Researchers say that assessment of SARS-CoV-2 antibody status varies among assays, which may significantly impact seroprevalence studies and convalescent plasma donations. "We were surprised to see such large differences in antibody detection both at early and later timepoints," Dr. Sarah Wheeler of the University of Pittsburgh Medical Center told Reuters Health by email. "We were not surprised to find low rates of non-specificity among these assays generally."
Assessment of SARS-CoV-2 antibody status varies among assays, which may significantly impact seroprevalence studies and convalescent plasma donations, researchers say.
"We were surprised to see such large differences in antibody detection both at early and later timepoints," Dr. Sarah Wheeler of the University of Pittsburgh Medical Center told Reuters Health by email. "We were not surprised to find low rates of non-specificity among these assays generally."
"SARS-CoV-2 antibody tests from reputable manufacturers have differing performance characteristics at different stages in antibody response and should be appropriately assessed for use case," she said. "We found that some assays detected 20-30% fewer convalescent cases than other assays, which may significantly affect seroprevalence surveys and convalescent plasma donation screening. Seroprevalence and convalescent plasma donation are two areas where sensitivity at >4 weeks post-infection is important and should be verified or clinicians and researchers may have inaccurate results."
As reported in the American Journal of Clinical Pathology, Dr. Wheeler and colleagues assessed six SARS-CoV-2 antibody assays from Beckman Coulter, Euroimmun (IgG, IgA), Roche, and Siemens (Centaur, Vista). They assessed 184 for specificity and 154 for sensitivity and seroconversion.
To assess specificity, they first tested specimens with prior coronavirus molecular positivity for possible antibody cross-reactivity. Of the 12 blood samples tested, one was collected the day after molecular testing and 11 were collected five to 28 days after molecular testing, allowing for assessment of cross-reactivity in the convalescent window. Cross-reactivity was seen only in two cases using the Euroimmun IgA assay.
Serologic assay sensitivity should be assessed, when possible, by examining antibody levels as a function of time from infection, according to the authors. "The samples available to us did not include many from patients who were symptomatic but confirmed those who were PCR negative; therefore, our assessment of assay sensitivity has inherent biases," they note.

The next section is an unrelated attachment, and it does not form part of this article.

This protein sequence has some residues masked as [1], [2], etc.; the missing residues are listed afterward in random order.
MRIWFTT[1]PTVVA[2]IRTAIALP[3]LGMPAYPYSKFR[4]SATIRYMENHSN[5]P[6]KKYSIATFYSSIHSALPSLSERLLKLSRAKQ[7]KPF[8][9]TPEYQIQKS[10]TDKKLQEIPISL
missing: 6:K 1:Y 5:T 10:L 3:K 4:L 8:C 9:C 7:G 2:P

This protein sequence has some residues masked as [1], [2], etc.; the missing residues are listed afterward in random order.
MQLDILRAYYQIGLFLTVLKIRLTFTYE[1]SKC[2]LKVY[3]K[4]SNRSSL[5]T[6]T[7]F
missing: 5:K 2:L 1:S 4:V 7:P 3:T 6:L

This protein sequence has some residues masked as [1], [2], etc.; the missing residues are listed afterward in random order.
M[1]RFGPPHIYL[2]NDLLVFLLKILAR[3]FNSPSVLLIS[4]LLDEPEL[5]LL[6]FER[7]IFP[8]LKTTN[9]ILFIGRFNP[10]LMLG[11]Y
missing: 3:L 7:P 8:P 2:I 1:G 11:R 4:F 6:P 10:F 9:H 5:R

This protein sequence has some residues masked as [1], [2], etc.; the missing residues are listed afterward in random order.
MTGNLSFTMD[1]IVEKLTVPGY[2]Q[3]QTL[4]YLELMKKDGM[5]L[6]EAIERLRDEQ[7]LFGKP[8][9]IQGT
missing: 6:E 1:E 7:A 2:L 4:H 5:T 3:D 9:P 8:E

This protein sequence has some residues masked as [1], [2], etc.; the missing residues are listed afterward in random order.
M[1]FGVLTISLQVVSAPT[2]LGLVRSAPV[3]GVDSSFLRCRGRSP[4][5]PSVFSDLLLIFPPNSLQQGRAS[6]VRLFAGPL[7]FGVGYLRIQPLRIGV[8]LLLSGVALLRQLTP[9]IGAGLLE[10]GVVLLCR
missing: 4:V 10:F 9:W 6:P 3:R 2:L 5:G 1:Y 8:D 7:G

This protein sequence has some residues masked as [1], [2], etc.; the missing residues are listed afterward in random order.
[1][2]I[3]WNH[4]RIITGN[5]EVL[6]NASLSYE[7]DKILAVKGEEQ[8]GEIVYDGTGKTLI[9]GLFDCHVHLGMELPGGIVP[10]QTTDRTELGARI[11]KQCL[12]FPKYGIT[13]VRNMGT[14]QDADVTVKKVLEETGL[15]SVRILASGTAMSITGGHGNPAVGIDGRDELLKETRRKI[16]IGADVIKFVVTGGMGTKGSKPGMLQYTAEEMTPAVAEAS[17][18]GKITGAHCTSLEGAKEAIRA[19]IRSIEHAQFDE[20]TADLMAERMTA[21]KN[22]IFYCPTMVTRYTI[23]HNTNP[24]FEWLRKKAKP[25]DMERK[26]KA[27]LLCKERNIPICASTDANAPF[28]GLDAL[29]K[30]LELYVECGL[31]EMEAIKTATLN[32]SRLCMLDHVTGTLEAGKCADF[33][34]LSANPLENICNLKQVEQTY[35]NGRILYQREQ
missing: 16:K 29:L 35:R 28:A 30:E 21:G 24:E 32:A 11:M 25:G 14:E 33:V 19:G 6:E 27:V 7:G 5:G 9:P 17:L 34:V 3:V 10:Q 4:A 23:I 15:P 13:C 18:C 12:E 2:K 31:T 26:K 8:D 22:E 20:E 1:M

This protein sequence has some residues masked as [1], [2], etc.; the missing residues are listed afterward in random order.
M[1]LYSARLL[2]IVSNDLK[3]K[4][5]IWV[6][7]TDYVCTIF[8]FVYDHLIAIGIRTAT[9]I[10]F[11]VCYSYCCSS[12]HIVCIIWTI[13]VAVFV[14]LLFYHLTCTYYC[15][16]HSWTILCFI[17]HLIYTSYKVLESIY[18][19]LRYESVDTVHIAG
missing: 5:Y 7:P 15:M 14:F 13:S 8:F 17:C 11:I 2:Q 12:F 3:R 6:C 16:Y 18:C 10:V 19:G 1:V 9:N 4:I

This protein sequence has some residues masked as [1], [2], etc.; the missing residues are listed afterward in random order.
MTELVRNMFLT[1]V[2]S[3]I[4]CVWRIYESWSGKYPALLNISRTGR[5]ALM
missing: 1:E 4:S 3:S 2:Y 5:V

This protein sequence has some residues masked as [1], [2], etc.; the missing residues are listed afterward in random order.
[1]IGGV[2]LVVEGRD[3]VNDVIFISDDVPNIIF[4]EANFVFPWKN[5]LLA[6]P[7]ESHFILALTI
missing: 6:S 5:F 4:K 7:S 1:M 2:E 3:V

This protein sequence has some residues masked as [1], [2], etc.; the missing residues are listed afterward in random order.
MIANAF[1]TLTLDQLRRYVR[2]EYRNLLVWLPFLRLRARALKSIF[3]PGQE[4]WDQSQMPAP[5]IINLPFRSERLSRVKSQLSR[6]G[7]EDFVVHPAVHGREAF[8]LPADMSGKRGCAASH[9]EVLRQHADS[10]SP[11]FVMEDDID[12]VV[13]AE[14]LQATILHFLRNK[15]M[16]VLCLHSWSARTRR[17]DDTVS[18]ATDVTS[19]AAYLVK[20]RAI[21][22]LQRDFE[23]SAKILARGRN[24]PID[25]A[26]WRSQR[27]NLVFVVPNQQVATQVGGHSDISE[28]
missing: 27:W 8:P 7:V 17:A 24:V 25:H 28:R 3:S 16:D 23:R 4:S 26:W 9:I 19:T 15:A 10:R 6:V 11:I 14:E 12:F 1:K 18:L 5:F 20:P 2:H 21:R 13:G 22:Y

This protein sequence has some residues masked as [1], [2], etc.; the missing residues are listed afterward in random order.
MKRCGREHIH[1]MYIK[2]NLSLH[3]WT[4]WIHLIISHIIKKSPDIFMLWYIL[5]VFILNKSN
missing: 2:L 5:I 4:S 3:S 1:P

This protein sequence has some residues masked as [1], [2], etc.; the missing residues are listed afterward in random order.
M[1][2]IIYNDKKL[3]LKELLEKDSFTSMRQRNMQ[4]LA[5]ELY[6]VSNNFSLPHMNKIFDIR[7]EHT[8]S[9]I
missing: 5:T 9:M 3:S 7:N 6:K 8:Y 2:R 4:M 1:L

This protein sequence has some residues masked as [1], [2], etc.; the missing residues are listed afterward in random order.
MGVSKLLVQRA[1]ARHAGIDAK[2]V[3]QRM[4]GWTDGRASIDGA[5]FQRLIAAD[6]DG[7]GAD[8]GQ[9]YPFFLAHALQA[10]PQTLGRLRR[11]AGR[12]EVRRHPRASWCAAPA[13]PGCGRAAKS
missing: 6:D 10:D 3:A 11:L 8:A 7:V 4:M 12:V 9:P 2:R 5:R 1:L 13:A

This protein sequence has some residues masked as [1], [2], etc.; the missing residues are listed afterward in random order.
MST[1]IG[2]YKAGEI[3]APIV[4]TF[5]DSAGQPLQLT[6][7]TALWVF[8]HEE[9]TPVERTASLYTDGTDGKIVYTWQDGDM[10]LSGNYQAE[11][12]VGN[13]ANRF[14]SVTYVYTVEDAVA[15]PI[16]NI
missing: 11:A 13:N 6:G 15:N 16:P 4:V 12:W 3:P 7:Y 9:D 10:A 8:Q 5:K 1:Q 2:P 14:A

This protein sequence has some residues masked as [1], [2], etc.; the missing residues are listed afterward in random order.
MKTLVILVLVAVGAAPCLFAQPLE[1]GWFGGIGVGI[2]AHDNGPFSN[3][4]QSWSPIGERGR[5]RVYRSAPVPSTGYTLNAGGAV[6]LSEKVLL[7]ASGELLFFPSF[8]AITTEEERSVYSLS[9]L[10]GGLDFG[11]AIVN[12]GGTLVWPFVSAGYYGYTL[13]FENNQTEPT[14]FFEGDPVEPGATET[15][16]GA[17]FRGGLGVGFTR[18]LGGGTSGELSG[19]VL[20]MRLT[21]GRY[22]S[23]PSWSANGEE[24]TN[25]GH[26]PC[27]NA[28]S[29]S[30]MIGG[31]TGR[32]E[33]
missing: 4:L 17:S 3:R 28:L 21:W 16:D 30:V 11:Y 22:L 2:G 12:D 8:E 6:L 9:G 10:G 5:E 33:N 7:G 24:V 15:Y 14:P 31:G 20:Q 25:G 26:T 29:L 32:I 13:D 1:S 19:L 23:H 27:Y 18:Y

All 69 samples used in the seroconversion assessment were also included in the sensitivity assessment. Additional samples from patients who had SARS-CoV-2 IgG and IgA testing performed as part of their clinical care (15), presurgical bloodwork (12), or for donation of convalescent plasma (58) were also included, for a total of 154 specimens.
Assay specificity was 99% or greater for all assays except the Euroimmun IgA (95%). However, sensitivity at more than 21 days from symptom onset was 84%, 95%, 72%, 98%, 67%, and 96% for Beckman Coulter, Centaur, Vista, Roche, Euroimmun IgA, and Euroimmun IgG, respectively.
The average day of seroconversion was similar between assays (8-10 days), with two patients not producing nucleocapsid antibodies during hospitalization.
The authors conclude, "Assessment of convalescent plasma donors at more than 30 days from symptom onset and seroprevalence studies should use assays with defined sensitivity at time points of interest because not all assays detected antibodies reliably at more than 30 days."
Dr. Kagya Amoako, Director, Biomaterials and Medical Device Innovation Laboratory and Founding Director and Coordinator of the Graduate Biomedical Engineering Program at the University of New Haven in Connecticut, commented by email. "It'll be great to see what a larger sample size study with appropriate controls would reveal about the variability in antibody assays performance reported," he told Reuters Health. "Using well defined assays that focus either on spike protein or nucleocapsid protein targeting, convalescent plasma donation can also be optimized for enhanced efficacy of plasma antibody therapy."
"The field may benefit from data on benchmarking of different antibody assays against molecular PCR antibody levels using a well controlled subject pool and determining the pros and cons of which antibody marker information (spike protein antibody or nucleocapsid antibodies, or both) to track for convalescent plasma therapy," he concluded.